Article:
Inhibition of biofilm formation of PA-02 (A) and SA-04 (B) strains by l-tyrosine extracted from Rhizopus oryzae strain AUMC14899. Biofilm formation of both strains was significantly inhibited by sub-MICs concentrations (0.18–3 µg/ml and 0.93–7.5 µg/ml for PA-02 and SA-04, respectively) of l-tyrosine compared to negative control (bacteria grown without l-tyrosine). The values represent the mean of three independent replicates, with error bars representing the standard deviation of differences that are statistically significant at *P ≤ 0.05, **P ≤ 0.01, ***P ≤ 0.001, and ****P ≤ 0.0001, while P > 0.05 is non-significant (ns)

Preformed biofilm and biofilm viability of LT against PA-02 and SA-04 strains were measured by CV staining and XTT assay, respectively. LT significantly reduced the amount of preformed biofilm and biofilm viability of both tested strains in a concentration dependent manner compared to the negative control (Fig. 12). Respectively, LT treatment at MIC, 2 × MIC and 4 × MIC values decreased biofilm biomasses by 80%, 88% and 93% for PA-02, and 85%, 92% and 97% for SA-04 (Fig. 12A and B). Moreover, LT reduced the viability of PA-02 and SA-04 biofilm cells by 66%, 80%, and 91%; and 72%, 84%, and 95%, respectively at MIC, 2 × MIC and 4 × MIC values for both strains (Fig. 12C and D).

Fig. 12
figure 12

Eradicating effect of l-tyrosine on preformed biofilms of PA-02 and SA-04 strains. Biofilm biomass measured by crystal violet staining (A, B). Biofilm viability measured by XTT assay (C&D). The values represent the mean of three independent replicates, with error bars representing the standard deviation of differences that are statistically significant at *P ≤ 0.05, **P ≤ 0.01, ***P ≤ 0.001, and ****P ≤ 0.0001, while P > 0.05 is non-significant (ns)

SEM was used to evaluate the effectiveness of LT against the biofilm development of selected strains (Fig. 13). PA-02 and SA-04 cells were incubated with or without 3 µg/ml and 7.5 µg/ml (1/2 × MIC) of LT, respectively. SEM images confirmed the inhibition of biofilm formation in both tested strains. Figure 13A, C revealed the typical multilayer growth of both control bacterial biofilms, while the biofilm was visibly reduced in LT-treated samples as shown in Fig. 13B and D. Moreover, fewer bacterial cells of both strains can be seen compared to control ones.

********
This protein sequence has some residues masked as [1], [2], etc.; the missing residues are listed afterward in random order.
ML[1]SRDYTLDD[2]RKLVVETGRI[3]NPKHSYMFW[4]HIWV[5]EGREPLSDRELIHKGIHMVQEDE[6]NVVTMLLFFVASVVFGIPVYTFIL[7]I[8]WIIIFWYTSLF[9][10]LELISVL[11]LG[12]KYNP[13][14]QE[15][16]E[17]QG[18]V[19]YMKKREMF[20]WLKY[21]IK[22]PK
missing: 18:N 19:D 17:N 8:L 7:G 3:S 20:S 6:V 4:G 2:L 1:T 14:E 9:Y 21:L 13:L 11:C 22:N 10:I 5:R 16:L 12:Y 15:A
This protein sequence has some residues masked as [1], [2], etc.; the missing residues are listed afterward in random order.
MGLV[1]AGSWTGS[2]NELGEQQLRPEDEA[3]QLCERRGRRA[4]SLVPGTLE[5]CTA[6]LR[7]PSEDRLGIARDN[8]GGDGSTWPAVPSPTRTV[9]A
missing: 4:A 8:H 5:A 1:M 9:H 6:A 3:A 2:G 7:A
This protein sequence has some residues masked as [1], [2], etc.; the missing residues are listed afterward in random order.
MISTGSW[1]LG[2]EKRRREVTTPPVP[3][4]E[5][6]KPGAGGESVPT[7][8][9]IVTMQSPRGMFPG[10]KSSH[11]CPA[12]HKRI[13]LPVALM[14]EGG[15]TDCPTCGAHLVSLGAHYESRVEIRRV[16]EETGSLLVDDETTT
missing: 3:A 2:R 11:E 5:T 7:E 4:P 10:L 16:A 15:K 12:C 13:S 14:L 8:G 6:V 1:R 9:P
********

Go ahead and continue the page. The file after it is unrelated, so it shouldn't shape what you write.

Fig. 13
figure 13

Representative SEM images for the effect of l-tyrosine (1/2 × MIC) on biofilm formation of PA-02 and SA-04 strains at ×3500 magnification, respectively. Control (A, C). Treated with l-tyrosine (B, D). Scale bar represents 1 μm

Cytotoxicity and hemocompatibility of LT

Table 5 depicts the cytotoxic effect of purified LT on tumor and non-tumor cell lines. The findings showed that LT was relatively biocompatible because its IC50 values were greater than 500 µg/ml and it did not produce toxicity in non-tumor cell (HSF) cultures. The safety of LT was demonstrated by permitting normal cell development in healthy cultures and the absence of inhibition of the growth of non-tumor cell lines (IC50 > 500 µg/ml). On the contrary, LT had a greater toxic impact on the carcinoma cell line (A-431) with an inhibition percentage of 95.2% at a dosage of 500 µg/ml and an IC50 of 230 µg/ml.

Table 5 Cytotoxic potential of l-tyrosine

The hemolytic ratio of Triton X-100 was found to be 100% (Additional file 1: Fig. S3), while the hemolytic ratio of the LT was found to be equal to or < 2%, indicating that this newly isolated LT did not impact the integrity of the RBCs and included less than 5% of the biomaterial that was required by the international criteria.


Nowadays, endophytic fungi have great interest as they represent several bioactive compounds with promising biological activities [70]. The endophytic colonization of O. ficus-indica in our study in Egypt differed from the results found in other studies in Brazil, as most of the fungal genera obtained as endophytes of O. ficus-indica in Brazil were described as Cladosporium cladosporioides (20.43%) and C. sphaerospermum (15.99%) [71]. Acremonium terricola, Monodictys castaneae, Penicillium glandicola, Phoma tropica and Tetraploa aristata. However, among the fungi identified as endophytes of Egyptian O. ficus-indica, R. oryzae AUMC14899 was reported for the first time in our study. This variation in endophytes may be due to different habitats where organisms must adapt to various extreme environmental conditions; developing different physiological adaptation methods leads to a chemical variation, giving a chance to find novel compounds [72]. However, endophytic fungi include a variety of bioactive components, so it is necessary to purify and isolate these components using HPLC before testing them for antimicrobial activity [73]. The separation and HPLC fractionation of active components from endophytic R. oryzae isolated from O. ficus-indica are not documented, as far as is known. Therefore, this is the first study to isolate and purify LT from a new endophytic fungal isolate, R. oryzae AUMC14899 from O. ficus-indica as a new natural source for this amino acid. The isolation of LT detected in our endophytic isolate could be attributed to its high concentration in fungal extract. LT was separated and identified using TLC and HPLC, which were consistent with those of Li et al. [40] who used HPLC to isolate and identify amino acids from medicinal herbs. FTIR data showed that there were no hazardous cyano groups (C-N) or acetylenic groups (C–C), which supported the safety of LT [9]. NMR analysis showed only the characteristic peaks of LT that indicate the purity of the LT extracted from the tested fungus. Purified LT can retain texture up to 230 °C, according to DSC thermal analysis.